Empathy, Narrative, and Victim Impact Statements
52 Pages Posted: 23 Aug 2008
Date Written: March 22, 1996
Part I of this Article considers the topic of emotion in the law. In large part, it is an appreciation of the current scholar ship, which has laid to rest the notions that law can be an emotionless endeavor and that reason can operate in a sphere untouched by emotion. However, it also identifies the need for a more nuanced exploration of these issues. Specifically, Part I notes that the current scholarship tends to treat emotions as monolithic, unambiguous entities; it has yet to contend with - much less incorporate in any meaningful way - the complex, unruly field of emotion theory.
Part I concludes that the recent scholarly focus on benign emotions such as empathy, compassion, and caring has been crucial in challenging the marginalization of these emotional modes in the legal context. Nevertheless, we must avoid placing undue faith in the power of these benign emotions and ask the difficult questions of what role these emotions ought to play and in which legal contexts they ought to play that role.
Part II follows a similar pattern. It is largely an appreciation of the scholarship on narrative, which has illuminated the pervasive narrative structure of legal discourse. Much of the narrative scholarship has focused on outsider narratives, which might be defined as stories by members of groups usually subordinated in, or excluded from, mainstream legal discourse. These stories both challenge preconscious assumptions about such subordinated or excluded groups and expose the partiality of the dominant narrative - that which masquerades as the universal perspective. Part II argues that the notion of outsider narrative is significant, first, because it provides a crucial normative grounding for narrative scholarship, and second, because in doing so it reveals the limiting principle that explains why more narrative is not always better.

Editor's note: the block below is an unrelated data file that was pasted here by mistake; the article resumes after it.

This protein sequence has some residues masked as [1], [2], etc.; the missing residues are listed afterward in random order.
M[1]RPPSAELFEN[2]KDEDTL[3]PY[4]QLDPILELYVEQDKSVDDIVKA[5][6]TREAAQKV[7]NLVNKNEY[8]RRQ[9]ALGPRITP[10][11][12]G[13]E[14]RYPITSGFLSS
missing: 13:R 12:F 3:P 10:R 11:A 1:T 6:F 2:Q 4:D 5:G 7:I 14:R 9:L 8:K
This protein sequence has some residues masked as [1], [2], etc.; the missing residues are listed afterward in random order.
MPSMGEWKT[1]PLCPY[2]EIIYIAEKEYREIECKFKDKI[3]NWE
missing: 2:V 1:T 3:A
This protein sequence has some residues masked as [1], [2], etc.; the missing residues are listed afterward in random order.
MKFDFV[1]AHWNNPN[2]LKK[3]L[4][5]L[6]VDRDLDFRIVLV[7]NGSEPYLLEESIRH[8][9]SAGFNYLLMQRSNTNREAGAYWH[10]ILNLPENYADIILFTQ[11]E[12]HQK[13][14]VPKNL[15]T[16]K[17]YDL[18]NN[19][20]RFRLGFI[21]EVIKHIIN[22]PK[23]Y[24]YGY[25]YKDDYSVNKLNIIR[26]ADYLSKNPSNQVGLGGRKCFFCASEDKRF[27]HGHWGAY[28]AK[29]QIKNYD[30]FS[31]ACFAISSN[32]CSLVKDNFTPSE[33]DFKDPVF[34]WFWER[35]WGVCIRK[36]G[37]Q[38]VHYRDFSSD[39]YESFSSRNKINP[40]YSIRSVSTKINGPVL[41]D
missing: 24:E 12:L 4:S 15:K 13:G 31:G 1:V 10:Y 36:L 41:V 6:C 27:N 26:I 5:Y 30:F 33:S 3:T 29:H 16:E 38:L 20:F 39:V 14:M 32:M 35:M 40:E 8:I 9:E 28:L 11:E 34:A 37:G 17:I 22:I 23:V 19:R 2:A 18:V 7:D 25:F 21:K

I conclude that neither narratives nor benign emotions such as caring, empathy, or compassion are always helpful or appropriate in the legal arena. Whether a particular narrative ought to be heard, or a particular emotion expressed, depends on the context and the values we seek to advance. Part III applies the normative analysis and the limiting principle developed in Parts I and II in the concrete context of victim impact statements. In Part III, I argue that victim impact statements are narratives that should be suppressed because they evoke emotions inappropriate in the context of criminal sentencing. Specifically, victim impact statements appeal to hatred, the desire for undifferentiated vengeance, and even bigotry. In doing so, they may block the sentencer's ability to perceive the essential humanity of the defendant. More subtly, victim impact statements, in their insistence on evaluating the worth of victims, offend the dignity of the victim as well.
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